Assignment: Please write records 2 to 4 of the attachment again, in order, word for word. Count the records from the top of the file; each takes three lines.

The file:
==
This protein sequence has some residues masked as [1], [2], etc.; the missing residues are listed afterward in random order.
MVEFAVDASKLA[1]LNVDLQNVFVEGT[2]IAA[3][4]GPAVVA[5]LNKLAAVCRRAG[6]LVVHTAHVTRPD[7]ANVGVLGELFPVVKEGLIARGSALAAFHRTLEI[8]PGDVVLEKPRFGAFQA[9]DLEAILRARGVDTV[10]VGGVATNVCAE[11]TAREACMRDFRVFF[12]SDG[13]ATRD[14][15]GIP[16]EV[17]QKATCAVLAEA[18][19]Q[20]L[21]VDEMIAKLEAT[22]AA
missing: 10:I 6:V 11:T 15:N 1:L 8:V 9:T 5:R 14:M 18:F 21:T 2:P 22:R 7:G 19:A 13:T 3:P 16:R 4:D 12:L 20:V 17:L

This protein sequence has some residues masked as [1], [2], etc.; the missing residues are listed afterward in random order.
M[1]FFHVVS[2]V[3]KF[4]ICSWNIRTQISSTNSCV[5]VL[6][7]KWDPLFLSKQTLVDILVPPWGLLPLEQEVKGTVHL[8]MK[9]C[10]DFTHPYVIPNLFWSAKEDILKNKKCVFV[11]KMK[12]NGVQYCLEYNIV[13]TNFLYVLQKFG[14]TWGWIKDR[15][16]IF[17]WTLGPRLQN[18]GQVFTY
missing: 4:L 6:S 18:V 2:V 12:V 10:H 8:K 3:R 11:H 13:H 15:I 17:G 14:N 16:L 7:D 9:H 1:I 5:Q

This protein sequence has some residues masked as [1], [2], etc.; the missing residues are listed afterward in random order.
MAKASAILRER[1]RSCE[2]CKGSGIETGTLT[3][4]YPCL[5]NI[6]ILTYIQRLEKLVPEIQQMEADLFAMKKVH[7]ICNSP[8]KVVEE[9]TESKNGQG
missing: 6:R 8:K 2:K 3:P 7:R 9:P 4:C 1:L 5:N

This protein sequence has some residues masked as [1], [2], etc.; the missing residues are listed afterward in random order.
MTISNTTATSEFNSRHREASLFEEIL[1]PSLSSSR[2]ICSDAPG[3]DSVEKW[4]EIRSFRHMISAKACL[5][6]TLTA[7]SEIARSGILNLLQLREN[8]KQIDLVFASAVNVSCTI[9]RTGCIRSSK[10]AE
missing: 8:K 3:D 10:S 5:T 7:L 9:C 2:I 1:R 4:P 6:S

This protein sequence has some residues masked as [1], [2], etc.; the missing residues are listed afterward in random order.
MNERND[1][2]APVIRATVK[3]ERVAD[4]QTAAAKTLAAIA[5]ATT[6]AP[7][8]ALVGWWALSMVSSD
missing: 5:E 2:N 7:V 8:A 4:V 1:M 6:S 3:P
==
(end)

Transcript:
This protein sequence has some residues masked as [1], [2], etc.; the missing residues are listed afterward in random order.
M[1]FFHVVS[2]V[3]KF[4]ICSWNIRTQISSTNSCV[5]VL[6][7]KWDPLFLSKQTLVDILVPPWGLLPLEQEVKGTVHL[8]MK[9]C[10]DFTHPYVIPNLFWSAKEDILKNKKCVFV[11]KMK[12]NGVQYCLEYNIV[13]TNFLYVLQKFG[14]TWGWIKDR[15][16]IF[17]WTLGPRLQN[18]GQVFTY
missing: 4:L 6:S 18:V 2:V 12:V 10:H 8:K 3:R 11:H 13:H 15:I 17:G 14:N 16:L 7:D 9:H 1:I 5:Q

This protein sequence has some residues masked as [1], [2], etc.; the missing residues are listed afterward in random order.
MAKASAILRER[1]RSCE[2]CKGSGIETGTLT[3][4]YPCL[5]NI[6]ILTYIQRLEKLVPEIQQMEADLFAMKKVH[7]ICNSP[8]KVVEE[9]TESKNGQG
missing: 6:R 8:K 2:K 3:P 7:R 9:P 4:C 1:L 5:N

This protein sequence has some residues masked as [1], [2], etc.; the missing residues are listed afterward in random order.
MTISNTTATSEFNSRHREASLFEEIL[1]PSLSSSR[2]ICSDAPG[3]DSVEKW[4]EIRSFRHMISAKACL[5][6]TLTA[7]SEIARSGILNLLQLREN[8]KQIDLVFASAVNVSCTI[9]RTGCIRSSK[10]AE
missing: 8:K 3:D 10:S 5:T 7:L 9:C 2:I 1:R 4:P 6:S